Second, cost plays a crucial role. Innovation comes at a price, and how many consumers are willing to pay for feature innovations on the application side? 5G has essentially shifted the cost burden onto consumers, with telecom companies convincing many to switch to 5G plans. New SIM cards and plans don’t specify whether the included data is 5G or 4G.

Take satellite communication, for example. Currently, there are only two providers offering satellite communication services: Huawei and Honor. Huawei’s direct satellite connection costs 10 RMB per month, and the cheapest voice package is 200 RMB per month, including 50 minutes of talk time. Honor’s prices should be similar. The prerequisite for “optional but essential” is that most people can afford it.

Third, and most importantly, consumer market demand. Whether a feature becomes mainstream heavily relies on market demand. There’s a significant market demand for safe and reliable autonomous driving and well-experienced VR and AR. However, satellite communication doesn’t have this level of demand.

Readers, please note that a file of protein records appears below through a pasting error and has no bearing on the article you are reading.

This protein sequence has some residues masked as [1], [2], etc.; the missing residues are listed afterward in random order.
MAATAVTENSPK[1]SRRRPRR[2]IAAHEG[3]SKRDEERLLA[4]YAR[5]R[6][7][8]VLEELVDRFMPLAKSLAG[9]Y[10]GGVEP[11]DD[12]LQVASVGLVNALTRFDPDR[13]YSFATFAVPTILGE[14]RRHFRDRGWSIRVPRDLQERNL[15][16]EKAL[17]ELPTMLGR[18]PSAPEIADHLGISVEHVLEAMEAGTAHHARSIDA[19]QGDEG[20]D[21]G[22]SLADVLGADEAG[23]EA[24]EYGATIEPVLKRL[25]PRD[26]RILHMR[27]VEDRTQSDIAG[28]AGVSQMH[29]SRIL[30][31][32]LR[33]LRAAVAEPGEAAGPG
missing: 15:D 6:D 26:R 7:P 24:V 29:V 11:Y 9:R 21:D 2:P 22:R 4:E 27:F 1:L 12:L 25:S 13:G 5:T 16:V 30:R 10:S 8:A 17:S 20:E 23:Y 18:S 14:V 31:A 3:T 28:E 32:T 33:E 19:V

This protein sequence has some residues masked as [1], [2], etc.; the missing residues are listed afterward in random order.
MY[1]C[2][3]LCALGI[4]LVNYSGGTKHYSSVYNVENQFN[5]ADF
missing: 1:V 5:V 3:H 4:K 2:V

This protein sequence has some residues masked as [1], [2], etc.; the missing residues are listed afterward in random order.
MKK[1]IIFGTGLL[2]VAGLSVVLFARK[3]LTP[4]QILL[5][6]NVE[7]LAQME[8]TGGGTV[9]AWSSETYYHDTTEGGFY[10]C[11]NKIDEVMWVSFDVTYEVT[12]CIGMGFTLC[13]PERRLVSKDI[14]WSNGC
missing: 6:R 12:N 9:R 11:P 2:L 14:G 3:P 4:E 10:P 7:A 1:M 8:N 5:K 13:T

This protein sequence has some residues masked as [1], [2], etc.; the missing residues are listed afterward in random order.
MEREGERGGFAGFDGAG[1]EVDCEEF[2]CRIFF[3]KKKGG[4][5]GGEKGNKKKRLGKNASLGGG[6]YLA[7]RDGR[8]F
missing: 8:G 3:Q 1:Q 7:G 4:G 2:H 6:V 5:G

The need for communication in areas completely devoid of signal and with a sense of urgency is incredibly rare. Smartphones are universally used as consumer devices. Adding a costly and niche feature to a consumer-grade device is unexpected. It is crucial for those in dire need, but this group is exceedingly small, making it highly unlikely for satellite communication to become mainstream.

Satellite Communication for Mobile Phones: Integration vs. Adaptation

There are two concepts in mobile satellite communication. The first concept involves integrating satellite communication capabilities directly into mobile phones, such as the ability to send messages or make calls using WeChat in China or the messaging feature on Apple iPhones.

The second concept is using satellites as part of a high-altitude base station infrastructure to enable existing mobile phones to make calls via applications like WeChat.

Elon Musk’s Starlink has already implemented the latter approach. It allows mobile phones to establish direct communication with satellites using LTE frequencies without the need to replace the phone, thus connecting to the traditional telephone network.

It’s difficult to judge which of these two solutions is superior at the moment. However, from a mass adoption perspective, making satellites compatible with the vast number of existing mobile phones appears more feasible than requiring phones to adapt to specific satellites.